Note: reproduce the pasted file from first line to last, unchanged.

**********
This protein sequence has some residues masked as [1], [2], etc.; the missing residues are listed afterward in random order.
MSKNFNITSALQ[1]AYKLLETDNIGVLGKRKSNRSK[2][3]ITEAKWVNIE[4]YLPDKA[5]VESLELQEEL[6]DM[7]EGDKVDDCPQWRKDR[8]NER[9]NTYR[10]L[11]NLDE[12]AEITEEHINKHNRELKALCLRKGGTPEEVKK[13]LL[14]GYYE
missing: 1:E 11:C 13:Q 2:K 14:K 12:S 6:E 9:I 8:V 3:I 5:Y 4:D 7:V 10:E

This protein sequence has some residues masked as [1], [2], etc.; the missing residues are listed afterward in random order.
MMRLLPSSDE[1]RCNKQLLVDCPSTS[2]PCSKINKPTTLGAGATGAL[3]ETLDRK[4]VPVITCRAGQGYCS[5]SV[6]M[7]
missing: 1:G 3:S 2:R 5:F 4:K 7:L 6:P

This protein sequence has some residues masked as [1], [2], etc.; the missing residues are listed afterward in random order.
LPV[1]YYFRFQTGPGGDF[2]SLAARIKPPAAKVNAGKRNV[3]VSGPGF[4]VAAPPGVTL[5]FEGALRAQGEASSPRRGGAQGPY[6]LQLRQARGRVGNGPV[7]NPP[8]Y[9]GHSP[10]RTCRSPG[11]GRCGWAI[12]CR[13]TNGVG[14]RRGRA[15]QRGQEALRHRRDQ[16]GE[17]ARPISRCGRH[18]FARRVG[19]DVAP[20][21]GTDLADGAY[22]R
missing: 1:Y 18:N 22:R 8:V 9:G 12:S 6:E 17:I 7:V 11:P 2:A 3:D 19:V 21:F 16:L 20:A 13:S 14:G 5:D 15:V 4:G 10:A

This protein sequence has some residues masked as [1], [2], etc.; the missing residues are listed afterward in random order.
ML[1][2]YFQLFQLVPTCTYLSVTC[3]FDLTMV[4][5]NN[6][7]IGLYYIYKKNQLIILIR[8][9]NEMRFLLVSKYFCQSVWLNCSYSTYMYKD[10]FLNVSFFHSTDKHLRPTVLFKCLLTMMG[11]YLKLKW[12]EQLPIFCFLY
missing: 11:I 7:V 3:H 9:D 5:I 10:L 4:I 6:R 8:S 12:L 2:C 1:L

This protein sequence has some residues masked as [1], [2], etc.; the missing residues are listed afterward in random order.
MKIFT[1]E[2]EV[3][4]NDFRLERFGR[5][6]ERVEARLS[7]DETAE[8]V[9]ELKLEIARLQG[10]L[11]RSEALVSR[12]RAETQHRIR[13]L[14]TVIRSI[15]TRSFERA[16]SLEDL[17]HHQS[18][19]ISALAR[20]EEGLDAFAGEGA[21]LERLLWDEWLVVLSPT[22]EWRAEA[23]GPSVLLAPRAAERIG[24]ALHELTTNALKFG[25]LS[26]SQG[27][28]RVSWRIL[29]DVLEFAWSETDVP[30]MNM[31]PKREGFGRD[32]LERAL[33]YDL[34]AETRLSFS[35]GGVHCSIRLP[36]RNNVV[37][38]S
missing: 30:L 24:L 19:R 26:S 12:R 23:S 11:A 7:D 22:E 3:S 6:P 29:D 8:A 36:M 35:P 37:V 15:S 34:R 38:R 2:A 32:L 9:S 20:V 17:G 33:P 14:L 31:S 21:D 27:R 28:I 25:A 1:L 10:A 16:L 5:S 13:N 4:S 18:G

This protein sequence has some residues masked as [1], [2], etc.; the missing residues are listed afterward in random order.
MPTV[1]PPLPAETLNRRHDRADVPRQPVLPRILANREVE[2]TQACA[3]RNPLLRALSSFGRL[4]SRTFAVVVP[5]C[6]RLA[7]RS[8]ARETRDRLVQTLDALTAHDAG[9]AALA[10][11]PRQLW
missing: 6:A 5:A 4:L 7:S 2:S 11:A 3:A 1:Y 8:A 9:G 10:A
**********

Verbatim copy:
This protein sequence has some residues masked as [1], [2], etc.; the missing residues are listed afterward in random order.
MSKNFNITSALQ[1]AYKLLETDNIGVLGKRKSNRSK[2][3]ITEAKWVNIE[4]YLPDKA[5]VESLELQEEL[6]DM[7]EGDKVDDCPQWRKDR[8]NER[9]NTYR[10]L[11]NLDE[12]AEITEEHINKHNRELKALCLRKGGTPEEVKK[13]LL[14]GYYE
missing: 1:E 11:C 13:Q 2:K 14:K 12:S 6:E 9:I 8:V 3:I 5:Y 4:D 7:V 10:E

This protein sequence has some residues masked as [1], [2], etc.; the missing residues are listed afterward in random order.
MMRLLPSSDE[1]RCNKQLLVDCPSTS[2]PCSKINKPTTLGAGATGAL[3]ETLDRK[4]VPVITCRAGQGYCS[5]SV[6]M[7]
missing: 1:G 3:S 2:R 5:F 4:K 7:L 6:P

This protein sequence has some residues masked as [1], [2], etc.; the missing residues are listed afterward in random order.
LPV[1]YYFRFQTGPGGDF[2]SLAARIKPPAAKVNAGKRNV[3]VSGPGF[4]VAAPPGVTL[5]FEGALRAQGEASSPRRGGAQGPY[6]LQLRQARGRVGNGPV[7]NPP[8]Y[9]GHSP[10]RTCRSPG[11]GRCGWAI[12]CR[13]TNGVG[14]RRGRA[15]QRGQEALRHRRDQ[16]GE[17]ARPISRCGRH[18]FARRVG[19]DVAP[20][21]GTDLADGAY[22]R
missing: 1:Y 18:N 22:R 8:V 9:G 12:S 6:E 17:I 7:V 11:P 2:A 3:D 19:V 21:F 16:L 20:A 13:S 14:G 5:D 15:V 4:G 10:A

This protein sequence has some residues masked as [1], [2], etc.; the missing residues are listed afterward in random order.
ML[1][2]YFQLFQLVPTCTYLSVTC[3]FDLTMV[4][5]NN[6][7]IGLYYIYKKNQLIILIR[8][9]NEMRFLLVSKYFCQSVWLNCSYSTYMYKD[10]FLNVSFFHSTDKHLRPTVLFKCLLTMMG[11]YLKLKW[12]EQLPIFCFLY
missing: 11:I 7:V 3:H 9:D 5:I 10:L 4:I 6:R 8:S 12:L 2:C 1:L

This protein sequence has some residues masked as [1], [2], etc.; the missing residues are listed afterward in random order.
MKIFT[1]E[2]EV[3][4]NDFRLERFGR[5][6]ERVEARLS[7]DETAE[8]V[9]ELKLEIARLQG[10]L[11]RSEALVSR[12]RAETQHRIR[13]L[14]TVIRSI[15]TRSFERA[16]SLEDL[17]HHQS[18][19]ISALAR[20]EEGLDAFAGEGA[21]LERLLWDEWLVVLSPT[22]EWRAEA[23]GPSVLLAPRAAERIG[24]ALHELTTNALKFG[25]LS[26]SQG[27][28]RVSWRIL[29]DVLEFAWSETDVP[30]MNM[31]PKREGFGRD[32]LERAL[33]YDL[34]AETRLSFS[35]GGVHCSIRLP[36]RNNVV[37][38]S
missing: 30:L 24:L 19:R 26:S 12:R 23:S 11:A 7:D 22:E 3:S 6:P 29:D 8:A 36:M 35:P 37:V 15:S 34:R 38:R 2:A 32:L 9:S 20:V 17:G 33:P 14:L 31:S 21:D 27:R 28:I 25:A 1:L 10:A 16:L 5:S 13:N 4:S 18:G

This protein sequence has some residues masked as [1], [2], etc.; the missing residues are listed afterward in random order.
MPTV[1]PPLPAETLNRRHDRADVPRQPVLPRILANREVE[2]TQACA[3]RNPLLRALSSFGRL[4]SRTFAVVVP[5]C[6]RLA[7]RS[8]ARETRDRLVQTLDALTAHDAG[9]AALA[10][11]PRQLW
missing: 6:A 5:A 4:L 7:S 2:S 11:A 3:A 1:Y 8:A 9:G 10:A